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Middle East crisis

UN vote on Gaza delayed another day amid talks to avoid US veto

UN vote on Gaza delayed another day amid talks to avoid US veto
Smoke rises following Israeli air strikes on Khan Yunis, southern Gaza Strip, 19 December 2023. Israeli forces resumed military strikes on Gaza after a week-long truce expired on 01 December. More than 18,000 Palestinians and at least 1,200 Israelis have been killed, according to the Palestinian Health Ministry and the Israel Defense Forces (IDF), since Hamas militants launched an attack against Israel from the Gaza Strip on 07 October, and the Israeli operations in Gaza and the West Bank which followed it. EPA-EFE/HAITHAM IMAD

UNITED NATIONS, Dec 19 (Reuters) - A United Nations Security Council vote on a bid to boost aid deliveries to the Gaza Strip has been delayed by another day as talks continue to try and avoid a third US veto of action over the two-month long Israel-Hamas war, diplomats said on Tuesday.

The 15-member council was initially going to vote on a resolution – drafted by the United Arab Emirates – on Monday. But it has repeatedly been delayed as diplomats say the UAE and the US struggle to agree on language citing a cessation of hostilities and a proposal to set up U.N. aid monitoring.

When asked if they were getting close to an agreement, US Ambassador to the UN Linda Thomas-Greenfield told reporters on Tuesday: “We’re trying, we really are.”

The draft resolution would demand Israel and Hamas allow and facilitate land, sea and air deliveries of aid to and throughout the Gaza Strip and ask the United Nations to monitor humanitarian assistance arriving in the Palestinian enclave.

Diplomats said the United States wants to tone down language that “calls for the urgent suspension of hostilities to allow safe and unhindered humanitarian access, and for urgent steps towards a sustainable cessation of hostilities.”

The United States and Israel oppose a ceasefire because they believe it would only benefit Hamas. Washington instead supports pauses in fighting to protect civilians and allow the release of hostages taken by Hamas.

Washington traditionally shields its ally Israel from any Security Council action. It had already twicevetoed Security Council action since an Oct. 7 attack by Hamas that Israel says killed 1,200 people and saw 240 people taken hostage.

Israel has retaliated against Hamas by bombarding Gaza from the air, imposing a siege and launching a ground offensive. Nearly 20,000 Palestinians have been killed, according to Gaza health officials. UN officials warn of a humanitarian catastrophe in Gaza with the majority of the coastal Palestinian enclave’s 2.3 million people driven from their homes.

 

AID MONITORING

Diplomats said that Washington is also unhappy with a proposal in the UAE draft resolution that asks UN Secretary-General Antonio Guterres to establish a monitoring mechanism in Gaza “to exclusively monitor all humanitarian relief consignments to Gaza provided through land, sea and air routes of those states that are not parties to the conflict.”

Limited humanitarian aid and fuel deliveries have crossed into Gaza via the Rafah crossing from Egypt, subjected to monitoring by Israel, but UN officials and aid workers say it comes nowhere near to satisfying the most basic needs of Gazans.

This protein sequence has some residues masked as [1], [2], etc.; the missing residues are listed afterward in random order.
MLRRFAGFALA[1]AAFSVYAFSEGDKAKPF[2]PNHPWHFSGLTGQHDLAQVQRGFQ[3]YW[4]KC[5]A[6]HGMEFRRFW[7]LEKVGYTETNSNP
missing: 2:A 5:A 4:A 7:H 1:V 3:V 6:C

Nate Evans, spokesperson for the US mission to the U.N., said on Tuesday: “We believe there needs to be a large increase in humanitarian aid to Gaza, as we have worked to achieve on the ground through our diplomacy. We continue to work constructively with council members on this product.”

On Sunday the Israel-controlled Kerem Shalom crossing into Gaza opened for aid trucks for the first time since the outbreak of war, officials said, in a move to double the amount of food and medicine reaching Gaza.

The UN Office for the Coordinations of Humanitarian Affairs said on Tuesday that on Sunday 102 aid trucks and four tankers of fuel had entered Gaza via the Rafah and 79 trucks entered Gaza via Kerem Shalom.

“This is well below the daily average of 500 truckloads (including fuel and private sector goods) that entered every working day prior to 7 October,” it said in a statement.

Earlier this month the 193-member UN General Assembly demanded a humanitarian ceasefire, with 153 states voting in favor of the move that had been vetoed by the United States in the Security Council days earlier.

A seven-day pause – during which Hamas released some hostages, some Palestinians were freed from Israeli jails and there was an increase in aid to Gaza – had ended on Dec. 1.

(Reporting by Michelle Nichols; editing by Diane Craft)

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Comments - Please in order to comment.

  • Cedric Buffler says:

    What would happen if Hamas were to release all the hostages from 7 October? Surely this would lessen the urgency of the Israeli campaign?

    • Fuad XXX says:

      More to the point what would happen if Israel stopped brutalizing Palestinian youth & women? (reference “Stone Cold Justice”) What would happen if Israel stopped its illegal settlers expansion or Zionist Apartheid state against the Palestinians?(reference “Breaking the Silence”) Surely it is long time past for decent democracies to stand up against Israeli WAR CRIMES.

    • Fuad XXX says:

      Israel do not want the hostages released – It is their excuse to prolong the genocide for as long as possible & by the way was it not the IDF who shot the “terrorists” as well as hostages?

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